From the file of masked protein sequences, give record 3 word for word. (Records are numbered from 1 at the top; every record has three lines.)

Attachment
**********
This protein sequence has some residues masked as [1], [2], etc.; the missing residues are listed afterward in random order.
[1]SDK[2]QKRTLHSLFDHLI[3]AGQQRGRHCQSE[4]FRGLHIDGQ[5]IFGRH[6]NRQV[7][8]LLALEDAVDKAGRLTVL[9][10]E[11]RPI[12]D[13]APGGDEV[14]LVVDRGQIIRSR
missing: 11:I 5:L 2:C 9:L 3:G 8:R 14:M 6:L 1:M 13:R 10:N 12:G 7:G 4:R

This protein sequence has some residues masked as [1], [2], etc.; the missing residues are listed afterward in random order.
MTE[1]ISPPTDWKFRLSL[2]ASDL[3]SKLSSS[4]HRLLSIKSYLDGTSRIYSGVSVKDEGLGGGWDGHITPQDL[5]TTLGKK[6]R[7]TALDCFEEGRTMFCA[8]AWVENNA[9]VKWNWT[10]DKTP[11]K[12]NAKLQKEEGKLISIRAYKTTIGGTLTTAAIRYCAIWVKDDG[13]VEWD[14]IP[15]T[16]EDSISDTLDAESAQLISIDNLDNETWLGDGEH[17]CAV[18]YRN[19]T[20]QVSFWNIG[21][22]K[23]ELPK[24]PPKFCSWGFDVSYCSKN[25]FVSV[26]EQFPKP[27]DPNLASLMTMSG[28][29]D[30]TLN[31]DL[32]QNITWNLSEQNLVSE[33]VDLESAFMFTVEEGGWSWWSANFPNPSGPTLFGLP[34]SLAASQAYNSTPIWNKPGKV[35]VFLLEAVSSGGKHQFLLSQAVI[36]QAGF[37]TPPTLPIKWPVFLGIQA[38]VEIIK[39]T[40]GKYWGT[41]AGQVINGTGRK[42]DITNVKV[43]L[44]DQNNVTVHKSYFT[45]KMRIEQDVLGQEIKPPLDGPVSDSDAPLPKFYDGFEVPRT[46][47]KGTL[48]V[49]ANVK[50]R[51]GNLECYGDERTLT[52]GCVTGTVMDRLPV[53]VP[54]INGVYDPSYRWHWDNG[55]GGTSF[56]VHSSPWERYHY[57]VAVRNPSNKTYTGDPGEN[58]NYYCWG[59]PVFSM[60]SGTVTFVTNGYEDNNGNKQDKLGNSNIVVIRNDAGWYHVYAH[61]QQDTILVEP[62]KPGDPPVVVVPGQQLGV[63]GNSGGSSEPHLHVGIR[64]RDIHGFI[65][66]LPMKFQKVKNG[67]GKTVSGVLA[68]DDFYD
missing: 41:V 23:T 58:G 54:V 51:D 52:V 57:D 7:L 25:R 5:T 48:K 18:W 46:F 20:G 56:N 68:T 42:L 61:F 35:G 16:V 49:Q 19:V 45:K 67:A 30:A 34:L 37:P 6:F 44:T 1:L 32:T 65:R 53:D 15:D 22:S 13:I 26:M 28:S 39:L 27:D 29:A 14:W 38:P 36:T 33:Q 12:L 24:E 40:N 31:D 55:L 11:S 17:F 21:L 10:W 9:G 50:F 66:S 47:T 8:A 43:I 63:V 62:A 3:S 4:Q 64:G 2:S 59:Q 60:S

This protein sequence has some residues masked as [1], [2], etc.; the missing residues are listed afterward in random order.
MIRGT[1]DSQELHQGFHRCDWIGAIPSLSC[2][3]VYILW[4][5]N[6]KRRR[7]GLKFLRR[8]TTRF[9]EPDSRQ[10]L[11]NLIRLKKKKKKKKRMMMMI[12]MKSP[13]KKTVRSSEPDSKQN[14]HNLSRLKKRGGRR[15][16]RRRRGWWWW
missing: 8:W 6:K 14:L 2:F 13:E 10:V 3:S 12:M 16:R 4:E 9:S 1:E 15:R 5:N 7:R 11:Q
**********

This protein sequence has some residues masked as [1], [2], etc.; the missing residues are listed afterward in random order.
MIRGT[1]DSQELHQGFHRCDWIGAIPSLSC[2][3]VYILW[4][5]N[6]KRRR[7]GLKFLRR[8]TTRF[9]EPDSRQ[10]L[11]NLIRLKKKKKKKKRMMMMI[12]MKSP[13]KKTVRSSEPDSKQN[14]HNLSRLKKRGGRR[15][16]RRRRGWWWW
missing: 8:W 6:K 14:L 2:F 13:E 10:V 3:S 12:M 16:R 4:E 9:S 1:E 15:R 5:N 7:R 11:Q